The European Court of Human Rights published the statement regarding the case of Kukhalashvili and Others v. Georgia, and “found various failings in the authorities’ investigation into the circumstances in which an anti-riot force had put down disturbances in the prison when the applicants’ relatives had been killed.”
The Court mentioned “a violation of Article 2 (right to life) of the European Convention on Human Rights in both its procedural and substantive aspects. The case concerned the death of the applicants’ relatives during a police operation to quell a riot in a prison where they were being held.”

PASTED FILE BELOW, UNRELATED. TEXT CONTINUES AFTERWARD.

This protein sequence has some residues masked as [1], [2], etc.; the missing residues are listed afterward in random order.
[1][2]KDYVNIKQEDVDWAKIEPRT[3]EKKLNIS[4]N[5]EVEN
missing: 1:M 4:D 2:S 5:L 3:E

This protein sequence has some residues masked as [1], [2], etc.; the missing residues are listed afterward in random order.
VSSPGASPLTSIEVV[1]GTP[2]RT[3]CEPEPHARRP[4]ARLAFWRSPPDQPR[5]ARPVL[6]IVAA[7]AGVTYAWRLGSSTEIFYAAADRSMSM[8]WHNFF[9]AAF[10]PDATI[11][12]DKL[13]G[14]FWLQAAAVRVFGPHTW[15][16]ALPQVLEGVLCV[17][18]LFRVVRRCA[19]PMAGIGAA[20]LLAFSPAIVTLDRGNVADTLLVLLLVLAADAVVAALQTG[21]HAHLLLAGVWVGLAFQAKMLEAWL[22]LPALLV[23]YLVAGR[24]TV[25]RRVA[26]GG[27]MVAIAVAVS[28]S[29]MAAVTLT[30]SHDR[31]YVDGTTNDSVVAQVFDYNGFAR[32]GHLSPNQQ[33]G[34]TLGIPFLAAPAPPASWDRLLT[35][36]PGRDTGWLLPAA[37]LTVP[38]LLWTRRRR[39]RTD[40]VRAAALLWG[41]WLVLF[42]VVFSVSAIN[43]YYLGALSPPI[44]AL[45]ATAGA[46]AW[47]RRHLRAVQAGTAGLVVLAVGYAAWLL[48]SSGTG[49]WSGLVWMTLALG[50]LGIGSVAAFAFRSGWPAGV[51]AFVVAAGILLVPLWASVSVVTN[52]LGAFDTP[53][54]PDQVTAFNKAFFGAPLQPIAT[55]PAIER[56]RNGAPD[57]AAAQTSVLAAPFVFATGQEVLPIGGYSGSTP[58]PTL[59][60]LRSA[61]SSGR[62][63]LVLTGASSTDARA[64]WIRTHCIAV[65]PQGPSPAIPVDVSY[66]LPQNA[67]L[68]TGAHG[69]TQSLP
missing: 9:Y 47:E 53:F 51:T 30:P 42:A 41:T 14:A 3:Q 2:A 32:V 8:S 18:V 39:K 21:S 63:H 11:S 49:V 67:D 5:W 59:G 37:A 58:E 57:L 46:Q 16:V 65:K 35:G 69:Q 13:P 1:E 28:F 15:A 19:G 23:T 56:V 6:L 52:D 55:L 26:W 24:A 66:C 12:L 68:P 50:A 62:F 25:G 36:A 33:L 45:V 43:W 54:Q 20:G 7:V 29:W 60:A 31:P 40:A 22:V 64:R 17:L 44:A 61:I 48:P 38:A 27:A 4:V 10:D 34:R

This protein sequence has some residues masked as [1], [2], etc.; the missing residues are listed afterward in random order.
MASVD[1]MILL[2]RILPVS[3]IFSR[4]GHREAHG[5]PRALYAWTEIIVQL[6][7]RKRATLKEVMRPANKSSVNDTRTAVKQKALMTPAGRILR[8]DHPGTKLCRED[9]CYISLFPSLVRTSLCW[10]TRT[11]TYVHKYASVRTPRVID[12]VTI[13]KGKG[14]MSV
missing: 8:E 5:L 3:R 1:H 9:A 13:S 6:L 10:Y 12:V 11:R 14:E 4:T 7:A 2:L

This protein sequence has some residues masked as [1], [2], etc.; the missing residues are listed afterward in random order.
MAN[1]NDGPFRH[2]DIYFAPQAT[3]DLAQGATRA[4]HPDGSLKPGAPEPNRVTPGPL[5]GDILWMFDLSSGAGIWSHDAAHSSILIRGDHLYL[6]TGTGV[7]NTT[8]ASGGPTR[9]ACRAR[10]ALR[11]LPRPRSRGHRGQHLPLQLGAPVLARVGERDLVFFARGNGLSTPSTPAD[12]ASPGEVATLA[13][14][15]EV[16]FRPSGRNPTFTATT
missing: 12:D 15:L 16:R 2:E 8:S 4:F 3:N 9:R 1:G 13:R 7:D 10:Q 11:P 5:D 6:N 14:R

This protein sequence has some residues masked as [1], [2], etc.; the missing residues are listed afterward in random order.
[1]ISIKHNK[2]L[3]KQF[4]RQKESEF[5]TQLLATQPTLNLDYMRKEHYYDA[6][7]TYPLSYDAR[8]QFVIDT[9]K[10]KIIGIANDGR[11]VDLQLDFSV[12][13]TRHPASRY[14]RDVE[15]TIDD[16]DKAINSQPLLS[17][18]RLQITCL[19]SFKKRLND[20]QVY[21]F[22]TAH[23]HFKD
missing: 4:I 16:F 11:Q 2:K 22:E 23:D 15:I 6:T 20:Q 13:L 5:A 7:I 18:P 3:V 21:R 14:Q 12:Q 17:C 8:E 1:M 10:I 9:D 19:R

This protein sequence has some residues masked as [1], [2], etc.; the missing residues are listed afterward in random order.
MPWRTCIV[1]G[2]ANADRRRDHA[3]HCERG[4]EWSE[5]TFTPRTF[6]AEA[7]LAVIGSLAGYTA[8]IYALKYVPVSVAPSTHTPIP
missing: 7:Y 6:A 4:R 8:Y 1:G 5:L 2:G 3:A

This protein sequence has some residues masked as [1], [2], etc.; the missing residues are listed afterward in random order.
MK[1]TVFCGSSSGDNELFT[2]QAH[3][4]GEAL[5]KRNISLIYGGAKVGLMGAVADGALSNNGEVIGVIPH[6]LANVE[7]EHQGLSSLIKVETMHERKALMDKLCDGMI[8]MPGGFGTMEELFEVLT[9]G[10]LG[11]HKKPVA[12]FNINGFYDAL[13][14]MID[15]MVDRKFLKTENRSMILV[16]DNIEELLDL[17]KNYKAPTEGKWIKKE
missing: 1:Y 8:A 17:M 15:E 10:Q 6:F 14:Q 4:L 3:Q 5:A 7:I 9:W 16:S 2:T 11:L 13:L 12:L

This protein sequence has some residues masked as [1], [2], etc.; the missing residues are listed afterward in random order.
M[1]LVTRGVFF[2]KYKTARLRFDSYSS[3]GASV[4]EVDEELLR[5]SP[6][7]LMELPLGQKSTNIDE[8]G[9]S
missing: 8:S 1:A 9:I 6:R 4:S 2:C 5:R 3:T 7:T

The Court concluded that “Z.K. and A.B. had died as a result of lethal force which, although pursuing legitimate aims under Article 2, could not be said to have been “absolutely necessary” within the meaning of that provision.”
“The Court held that Georgia was to pay 40,000 euros (EUR) jointly to the first and second applicants and EUR 32,000 to the third applicant in respect of non-pecuniary damage. It also held that Georgia was to pay EUR 5,400 to the first and second applicants jointly and EUR 3,400 to the third applicant in respect of costs and expenses,” the European Court of Human Rights stated.